The “Mayor’s bet” is a time-honored tradition in sports. When two teams meet in a big playoff series, it’s common for the mayors of the cities the teams play in to make a friendly wager. Sometimes a cities bet a few truckloads of food. Sometimes they have to temporarily change the name of something. You know, fun stuff.
The No. 2 pick in last June’s draft, Marvin Bagley III is having a solid season. He’s averaging 12.7 points and 6.1 rebounds a game coming off the bench. He’s got a good 59.2 true shooting percentage and the 6’11” big man gets most of his buckets at the rim or at least in the paint although he can hit threes when he steps out there (taking one a game but hitting 35.7 percent). He’s lost on defense, as most rookies are, but there is some potential there.
The Kings are going to have to get by without him for the next 10 to 14 days due to a bone bruise in his left knee, the team announced Friday night.
The injury happened in the second quarter of Friday night’s Sacramento loss to Golden State, when Bagley was battling for a rebound and landed awkwardly. He got a bucket out of it because he was “cherry-picking” after not being able to run back down the court, but he waved to the coaches and asked out after scoring. Bagley left the game, had to be helped to the locker room and did not return.
Well played Sacramento.
Golden State came to town Friday night and during player introductions the Kings ran a video on their jumbotron of the moon landing to troll Stephen Curry.
Curry this past week said on a podcast that he didn’t think we landed on the moon, later saying it was obviously a joke but he would take NASA up on their offer of a tour of their lunar labs.
Curry can laugh at himself and gave the Kings and “A for effort” with the video.
Brooks who? Turns out Phoenix and Washington didn’t need a third team involved to get a trade done.
Phoenix gets a point guard, and the Wizards get a veteran presence in a trade that is straight up between the two: Trevor Ariza heads to Washington while Austin Rivers, Kelly Oubre are going to Phoenix, a story broken by Shams Charania of The Athletic and Adrian Wojnarowski of ESPN.
The struggling Wizards get a veteran presence in their locker room — something the team where players don’t like each other and it shows on the court could use. Not that one move solves all those problems. Plus, Ariza brings a solid wing defensive and three-point shooting presence (36 percent) to the team (although he has struggled this season inside the arc). That said, there was a lot of trade value in Oubre and to get one player and no picks back in this trade — they would have gotten second rounders in the blown up Friday night deal — feels like the Wizards sold short. Washington also saves about $1.5 million in salary and luxury tax, but they need to add a 14th player to the roster in the next two weeks and even at the minimum that will eat into some of those savings.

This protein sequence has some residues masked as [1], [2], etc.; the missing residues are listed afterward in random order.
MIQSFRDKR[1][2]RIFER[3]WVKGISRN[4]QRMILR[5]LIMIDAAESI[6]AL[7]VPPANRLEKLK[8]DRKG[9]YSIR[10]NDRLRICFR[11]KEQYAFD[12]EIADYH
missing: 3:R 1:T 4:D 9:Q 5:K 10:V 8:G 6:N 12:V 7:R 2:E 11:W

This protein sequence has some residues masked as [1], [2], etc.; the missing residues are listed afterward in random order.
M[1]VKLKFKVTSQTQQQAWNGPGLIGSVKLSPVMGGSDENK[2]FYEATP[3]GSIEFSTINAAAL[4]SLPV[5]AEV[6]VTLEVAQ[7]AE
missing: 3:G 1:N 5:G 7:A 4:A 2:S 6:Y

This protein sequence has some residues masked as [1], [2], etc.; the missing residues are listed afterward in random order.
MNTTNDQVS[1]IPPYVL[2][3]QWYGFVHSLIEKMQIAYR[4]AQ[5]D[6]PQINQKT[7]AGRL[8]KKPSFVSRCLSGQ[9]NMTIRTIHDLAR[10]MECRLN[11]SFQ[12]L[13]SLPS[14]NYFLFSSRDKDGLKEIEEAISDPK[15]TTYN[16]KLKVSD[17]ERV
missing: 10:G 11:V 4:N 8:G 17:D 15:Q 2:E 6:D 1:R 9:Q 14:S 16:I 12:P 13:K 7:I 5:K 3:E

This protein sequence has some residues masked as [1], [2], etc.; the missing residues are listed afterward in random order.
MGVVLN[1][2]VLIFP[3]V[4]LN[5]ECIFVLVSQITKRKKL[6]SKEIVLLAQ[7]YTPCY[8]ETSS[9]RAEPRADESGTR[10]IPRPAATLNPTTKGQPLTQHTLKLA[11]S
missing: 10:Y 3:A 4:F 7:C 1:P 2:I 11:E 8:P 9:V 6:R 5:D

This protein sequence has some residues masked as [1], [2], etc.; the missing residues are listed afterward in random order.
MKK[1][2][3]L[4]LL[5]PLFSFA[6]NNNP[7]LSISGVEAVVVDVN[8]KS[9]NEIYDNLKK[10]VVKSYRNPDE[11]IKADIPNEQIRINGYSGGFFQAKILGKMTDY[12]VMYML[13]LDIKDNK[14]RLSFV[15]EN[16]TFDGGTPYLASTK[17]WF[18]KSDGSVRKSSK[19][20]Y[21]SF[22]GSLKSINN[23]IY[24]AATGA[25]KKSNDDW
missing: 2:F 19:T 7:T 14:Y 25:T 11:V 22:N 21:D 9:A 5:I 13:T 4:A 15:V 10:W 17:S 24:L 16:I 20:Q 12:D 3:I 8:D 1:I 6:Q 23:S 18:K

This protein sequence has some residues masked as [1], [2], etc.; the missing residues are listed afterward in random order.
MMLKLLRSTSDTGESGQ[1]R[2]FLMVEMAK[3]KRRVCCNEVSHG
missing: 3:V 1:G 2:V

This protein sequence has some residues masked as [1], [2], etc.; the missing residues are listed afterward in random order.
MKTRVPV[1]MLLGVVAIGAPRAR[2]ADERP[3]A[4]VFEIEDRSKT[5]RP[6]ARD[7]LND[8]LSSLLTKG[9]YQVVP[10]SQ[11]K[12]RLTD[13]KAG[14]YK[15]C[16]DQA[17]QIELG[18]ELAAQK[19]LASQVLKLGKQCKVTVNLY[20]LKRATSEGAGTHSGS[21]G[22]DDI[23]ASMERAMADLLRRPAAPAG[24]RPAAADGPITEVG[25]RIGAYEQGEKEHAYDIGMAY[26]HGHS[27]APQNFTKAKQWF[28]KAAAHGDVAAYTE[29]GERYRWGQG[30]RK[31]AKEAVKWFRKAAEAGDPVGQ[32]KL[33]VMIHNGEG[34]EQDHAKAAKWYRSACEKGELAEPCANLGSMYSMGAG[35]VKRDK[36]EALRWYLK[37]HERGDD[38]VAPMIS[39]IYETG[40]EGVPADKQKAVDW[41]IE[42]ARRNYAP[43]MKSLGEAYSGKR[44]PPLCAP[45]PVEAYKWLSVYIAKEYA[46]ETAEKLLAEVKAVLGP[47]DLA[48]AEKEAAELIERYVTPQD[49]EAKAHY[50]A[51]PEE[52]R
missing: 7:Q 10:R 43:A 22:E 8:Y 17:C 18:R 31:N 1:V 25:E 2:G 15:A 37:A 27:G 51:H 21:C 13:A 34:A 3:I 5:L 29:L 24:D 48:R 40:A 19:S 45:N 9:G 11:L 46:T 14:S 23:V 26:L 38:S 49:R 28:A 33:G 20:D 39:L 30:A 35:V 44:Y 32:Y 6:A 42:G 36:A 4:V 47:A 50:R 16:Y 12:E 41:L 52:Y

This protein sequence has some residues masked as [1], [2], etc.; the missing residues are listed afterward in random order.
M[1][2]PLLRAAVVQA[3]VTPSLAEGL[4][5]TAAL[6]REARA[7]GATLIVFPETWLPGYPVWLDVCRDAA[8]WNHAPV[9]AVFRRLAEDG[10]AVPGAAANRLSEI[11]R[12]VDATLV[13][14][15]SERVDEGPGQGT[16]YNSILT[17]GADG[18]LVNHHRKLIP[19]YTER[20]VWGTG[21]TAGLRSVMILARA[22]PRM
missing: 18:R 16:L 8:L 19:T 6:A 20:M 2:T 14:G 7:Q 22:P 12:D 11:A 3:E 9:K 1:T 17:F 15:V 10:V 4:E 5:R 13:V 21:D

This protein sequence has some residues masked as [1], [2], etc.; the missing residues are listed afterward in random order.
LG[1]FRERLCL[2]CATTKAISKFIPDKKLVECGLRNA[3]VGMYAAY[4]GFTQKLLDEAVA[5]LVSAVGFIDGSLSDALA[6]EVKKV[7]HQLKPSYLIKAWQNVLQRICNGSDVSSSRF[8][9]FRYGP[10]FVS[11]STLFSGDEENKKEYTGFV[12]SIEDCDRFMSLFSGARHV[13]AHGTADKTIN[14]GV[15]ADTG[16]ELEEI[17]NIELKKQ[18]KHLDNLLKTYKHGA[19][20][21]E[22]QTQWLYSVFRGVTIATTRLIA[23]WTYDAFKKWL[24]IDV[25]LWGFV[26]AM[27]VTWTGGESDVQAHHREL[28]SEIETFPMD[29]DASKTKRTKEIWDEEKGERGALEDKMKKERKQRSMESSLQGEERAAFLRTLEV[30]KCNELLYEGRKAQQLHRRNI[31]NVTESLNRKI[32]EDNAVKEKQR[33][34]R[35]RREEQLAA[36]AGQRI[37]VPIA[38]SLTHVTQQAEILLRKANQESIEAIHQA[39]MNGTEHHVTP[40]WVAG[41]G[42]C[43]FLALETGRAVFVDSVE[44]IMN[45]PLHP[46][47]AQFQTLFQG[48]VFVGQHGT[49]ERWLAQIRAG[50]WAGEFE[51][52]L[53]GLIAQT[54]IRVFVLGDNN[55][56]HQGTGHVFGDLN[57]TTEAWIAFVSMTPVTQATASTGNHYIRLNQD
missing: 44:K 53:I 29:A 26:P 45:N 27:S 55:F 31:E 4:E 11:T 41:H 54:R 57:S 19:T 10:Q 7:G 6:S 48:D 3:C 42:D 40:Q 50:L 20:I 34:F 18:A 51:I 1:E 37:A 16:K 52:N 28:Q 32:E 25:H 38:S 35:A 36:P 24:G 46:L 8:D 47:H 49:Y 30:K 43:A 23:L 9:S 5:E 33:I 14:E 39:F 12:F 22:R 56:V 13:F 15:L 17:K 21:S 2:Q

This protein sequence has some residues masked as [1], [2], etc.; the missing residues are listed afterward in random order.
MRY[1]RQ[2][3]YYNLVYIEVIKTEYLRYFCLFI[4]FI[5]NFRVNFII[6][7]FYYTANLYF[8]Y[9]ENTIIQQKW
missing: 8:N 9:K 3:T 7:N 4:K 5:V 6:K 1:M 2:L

Phoenix has desperately needed a point guard and now they got a rotation level one in Rivers, which is an upgrade for this team (whatever you think of Rivers). Plus the young Kelly Oubre fits better on the Suns’ timeline — with Devin Booker, Deandre Ayton and the rest — than the veteran Ariza, but the Suns are already deep on the wing.
CLEVELAND (AP) — Giannis Antetokounmpo played as if he had a point to prove.
The Milwaukee star rebounded from his worst game of the season to match his career high with 44 points and the Bucks beat the Cleveland Cavaliers 114-102 on Friday night despite missing two starters.
Two nights after being held to a season-low 12 points in a loss to Indiana, he was 14 of 19 from the field, made 16 of 21 foul shots, and had 14 rebounds and eight assists.
“You’ve got to put that game in the past,” Antetokounmpo said. “You put it in the past and move forward.”
Bucks coach Mike Budenholzer wasn’t surprised Antetokounmpo took over with his team short-handed.
“Obviously, a monster game for Giannis,” he said. “We kind of rode him pretty hard tonight. He was ultra-aggressive. He’s a competitor. He wants to be great.”
Asked what a team can do to slow down Antetokounmpo, Cavaliers coach Larry Drew said, “There’s not an answer to that. He’s a terrific player. He’s elevated his game over the years. He can hurt you in so many different ways.”
Not only was Antetokounmpo coming off a subpar game, Wednesday’s 113-97 loss was Milwaukee’s largest margin of the season.
Antetokounmpo made an instant impression after Milwaukee won the opening tip when he dunked on Osman on a set play in the halfcourt offense. He ended the half by finding Pat Connaughton for a 3-pointer.
Antetokounmpo, who had his 20th double-double of the season, admitted he was aware of his numbers.
“At some point in the game, you realize you’re scored a lot, so you look up at the scoreboard, but usually I don’t even look at it,” he said.
The Bucks never trailed and held off a late Cleveland spurt. The Cavaliers cut the lead to five midway through the fourth quarter on Cedi Osman‘s 3-pointer, but Antetokounmpo had a three-point play and an assist on Brook Lopez‘s basket that beat the shot clock, pushing the lead to 111-99.
Lopez scored 19 points and Eric Bledsoe had 16 for the Bucks, who have the second-best record in the Eastern Conference.
Cleveland played its second game without Tristan Thompson, who could be out for a month with a sprained left foot.